Famous for their exoticness and health benefits, pomegranates have been gaining global popularity as a superfruit, especially in the Western market and some Asian markets, such as China and South Korea. Marking a market size of USD 236.8 million in 2020, the global market for pomegranate is expected to reach USD 343.6 million in 2027.
In Egypt, pomegranate was the fifth most exported agricultural product with an export volume of 83,000 metric tons in 2020. While the Wonderful variety has traditionally been a popular variety in the market, the Early 116 may win over some market share this season as the production volume for the Wonderful is expected to drop due to unfavorable weather conditions. One of the major Early 116 suppliers in Egypt, Cairo Farms, informed that some pomegranate farms that grow the Wonderful variety are confronting a rough estimate of 40-50% reduction in the number of fruit per tree for the upcoming harvest season compared to the regular seasons. Egypt’s short winter that normally lasts around a month before spring starts in February/March sets a good growing condition for pomegranates. Last winter, however, Egypt experienced inconsistent weather conditions with temperatures swerving between highs and lows, therefore, causing damage to the Wonderful’s flowering stage.
Another measure hinting at the Wonderful’s supply decline is a potential reduced number of planted pomegranate trees for this season. With major producing regions located in Asyout, Alexandria, Al Fayoum, and Cairo, most Egyptian farmers grow the Wonderful variety as it is the most market-dominating variety in the global pomegranate market. Mr. Akram El-Nady, the CEO at Cairo Farms, has witnessed some pomegranate growers replacing their trees with orange or olive trees, which generally yield higher profit and are easier to sell, as they suffered from low sales last year due to delayed harvest and pandemic challenges. Some older pomegranate trees are maintained as they can still provide high yields.
However, the Early 116 has been unaffected by the weather challenge. True to its name, the Early 116 is a relatively new variety known as the new and improved Wonderful that is harvested two months earlier; the harvest season for Early 116 starts late July and lasts until mid-September. In terms of taste, Wonderful tends to be a sweeter variety. Yet, Cairo Farms has been able to enhance the sweetness for Early 116’s to 16-18 Brix level with adequate soil fertilization, proving the Early 116’s potential to take over the reign of the Wonderful in coming years.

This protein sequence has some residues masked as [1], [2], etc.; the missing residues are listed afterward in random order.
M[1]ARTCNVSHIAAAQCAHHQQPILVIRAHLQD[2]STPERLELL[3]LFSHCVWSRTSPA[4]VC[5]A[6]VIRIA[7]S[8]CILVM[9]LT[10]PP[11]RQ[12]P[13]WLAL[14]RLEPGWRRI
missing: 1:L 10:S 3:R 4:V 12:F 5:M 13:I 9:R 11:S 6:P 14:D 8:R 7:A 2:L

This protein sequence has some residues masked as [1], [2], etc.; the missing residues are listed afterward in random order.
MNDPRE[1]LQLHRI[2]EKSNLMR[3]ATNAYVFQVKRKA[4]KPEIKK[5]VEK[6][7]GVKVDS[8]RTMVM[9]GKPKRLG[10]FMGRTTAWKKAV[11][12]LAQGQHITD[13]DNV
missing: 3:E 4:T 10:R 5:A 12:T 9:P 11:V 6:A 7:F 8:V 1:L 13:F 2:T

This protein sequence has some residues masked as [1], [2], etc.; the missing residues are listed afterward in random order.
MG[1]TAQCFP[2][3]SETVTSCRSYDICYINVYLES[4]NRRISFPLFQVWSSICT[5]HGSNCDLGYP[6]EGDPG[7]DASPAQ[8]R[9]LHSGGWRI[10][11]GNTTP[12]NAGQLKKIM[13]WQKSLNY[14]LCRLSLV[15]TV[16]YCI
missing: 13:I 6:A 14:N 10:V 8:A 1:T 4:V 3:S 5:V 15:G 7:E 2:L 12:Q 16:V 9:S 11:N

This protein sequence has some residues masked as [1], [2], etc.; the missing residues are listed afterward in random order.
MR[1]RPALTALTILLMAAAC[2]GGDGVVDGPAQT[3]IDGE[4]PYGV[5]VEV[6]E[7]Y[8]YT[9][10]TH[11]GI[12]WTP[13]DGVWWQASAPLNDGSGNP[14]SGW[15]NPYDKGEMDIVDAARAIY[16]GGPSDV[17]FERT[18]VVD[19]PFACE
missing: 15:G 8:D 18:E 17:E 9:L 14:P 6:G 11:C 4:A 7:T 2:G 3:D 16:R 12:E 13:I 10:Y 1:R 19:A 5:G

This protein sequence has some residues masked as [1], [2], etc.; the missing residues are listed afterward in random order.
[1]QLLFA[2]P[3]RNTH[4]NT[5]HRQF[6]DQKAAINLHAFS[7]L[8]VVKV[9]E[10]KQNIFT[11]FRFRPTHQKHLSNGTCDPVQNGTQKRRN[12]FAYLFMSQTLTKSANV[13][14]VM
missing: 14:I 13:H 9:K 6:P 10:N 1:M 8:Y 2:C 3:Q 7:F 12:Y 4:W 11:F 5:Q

With the Egyptian government’s strict export regulations on the fruit industry, the Egyptian pomegranate industry supplies high-quality pomegranates at a low cost to the global pomegranate market compared to its major competitors such as Turkey, India, and Iran. As one of the Early 116 producers with an export license in Egypt, Cairo Farms expects to see an increased production volume of 400 metric tons, of which 200 - 300 metric tons is of exportable quality. Mr. El-Nady is confident that the Early 116 will be able to fill up some of the supply gaps of the Wonderful with its early-season advantage.
Egypt’s main target market for pomegranate continues to be Europe with increasing demand in Spain and Greece. Egyptian pomegranates have two major market advantages: high quality and competitive prices. Increasing demand for organic and healthier products as well as the proximity to European markets are all in favor of Egypt’s pomegranate export. Italy’s growing demand for red fruit may also become a great market opportunity for Egypt. While Turkey is the main competitor to the European market with its season starting in late October, Egypt is still expected to be the first ones to bring supply into the market with the Early 116 harvest beginning in July.
Export prices are expected to see upward pressure due to several factors, such as increased shipping costs due to container shortages, inflation due to currency fluctuations, and increased labor and raw materials costs. Lack of supply due to Wonderful’s shortage may add more price pressure. To offer competitive prices, Mr. El-Nady recommends using plastic boxes, rather than the industry norm packaging of 5kg carton boxes, for shipping as exporters may be able to save some costs.